BY LEO IGWE MAY 26, 2020
It is a month today since the police arrested Nigerian atheist, Mubarak Bala. It is still difficult to comprehend how the police had in the past four weeks connived with the petitioners to deny Mr. Bala his basic human rights. The petitioners and their sponsors have been in a triumphant mood, celebrating the arrest and illegal detention of a person who committed no crime. What was his alleged offense? He made a post on Facebook that was critical of the prophet of Islam. And nothing more!
Of course that is a valid concern. There have been cases of such religious bloodletting in Kano in the past years. And with the many death threats against Mr. Bala, the police need to protect him from violent extremists. Now the question is: How long are the police going to keep Mr. Bala in protective custody? Four months? One year? Four years? What is the constitutional and legal value in putting him in protective custody in a place such as Kano where he is most at risk of being maltreated, tortured, or killed? In fact, how protective is this protective custody when it is an arrangement on the terms of the petitioners, not according to the state law? Does keeping Mr. Bala in protective custody preclude giving him access to a lawyer? So why are the police more interested in ‘protecting’ Mr. Bala than in granting him access to an attorney?
Does Bala not have the right to a defense lawyer? Why are the police going about this case like this? Why are they making it so clear that they are carrying out a sham investigation? Why are they making it obvious to the world that Bala will not receive a fair trial if he is eventually charged? Are these four weeks not enough for the police to retrace their steps and tow the path of law, equity, and justice?
The petitioners have a strong Islamist base in Kano. This is well known. And the police want to appease them by handling Bala’s case this way. But four weeks are enough. Yes four weeks of flagrant illegality and unconstitutionality should be enough. Four weeks of being held incommunicado. Four weeks of not granting him access to a lawyer. Four weeks of not charging him in a court. Four weeks of not giving him access to family members. Four weeks of no confirmation if he is dead or alive. Four weeks of no confirmation of what he is eating, where and how he is sleeping? Four weeks of mental and psychological torture. Four weeks of treating as guilty a person who has not been tried and convicted in a court of law. Look, the Nigerian police, four weeks are enough. The way that the case of Mr. Bala has been handled does not speak well of the police system. It does not speak well of the justice system. It does not speak well of the petitioners who are in connivance in the maltreatment of Mr. Bala.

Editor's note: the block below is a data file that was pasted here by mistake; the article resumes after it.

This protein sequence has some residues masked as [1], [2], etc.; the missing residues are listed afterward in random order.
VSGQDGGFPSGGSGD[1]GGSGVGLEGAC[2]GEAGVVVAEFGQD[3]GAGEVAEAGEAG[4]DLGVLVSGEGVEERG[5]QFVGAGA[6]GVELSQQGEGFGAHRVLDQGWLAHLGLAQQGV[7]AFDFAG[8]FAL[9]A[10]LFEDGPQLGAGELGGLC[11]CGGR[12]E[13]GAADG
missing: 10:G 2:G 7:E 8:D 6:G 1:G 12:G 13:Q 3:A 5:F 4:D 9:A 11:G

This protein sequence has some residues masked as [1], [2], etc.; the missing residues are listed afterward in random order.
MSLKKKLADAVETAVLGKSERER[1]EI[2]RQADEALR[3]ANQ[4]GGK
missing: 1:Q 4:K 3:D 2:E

Now the police should rise to their constitutional role and handle the case of Mubarak Bala as required by the law of Nigeria, not the religion of the petitioners. The police should begin to investigate this case in a way that ensures that justice is served. Justice is not served when the police hold Mr. Bala incommunicado. Justice is not served when they keep him in a ‘protective custody’ sine die. Justice is not served when the police are using every means to detain him without trial. The police should grant Mubarak Bala access to his lawyers and then charge him in a court. Or they should unconditionally release him. Four weeks are enough. The world is watching.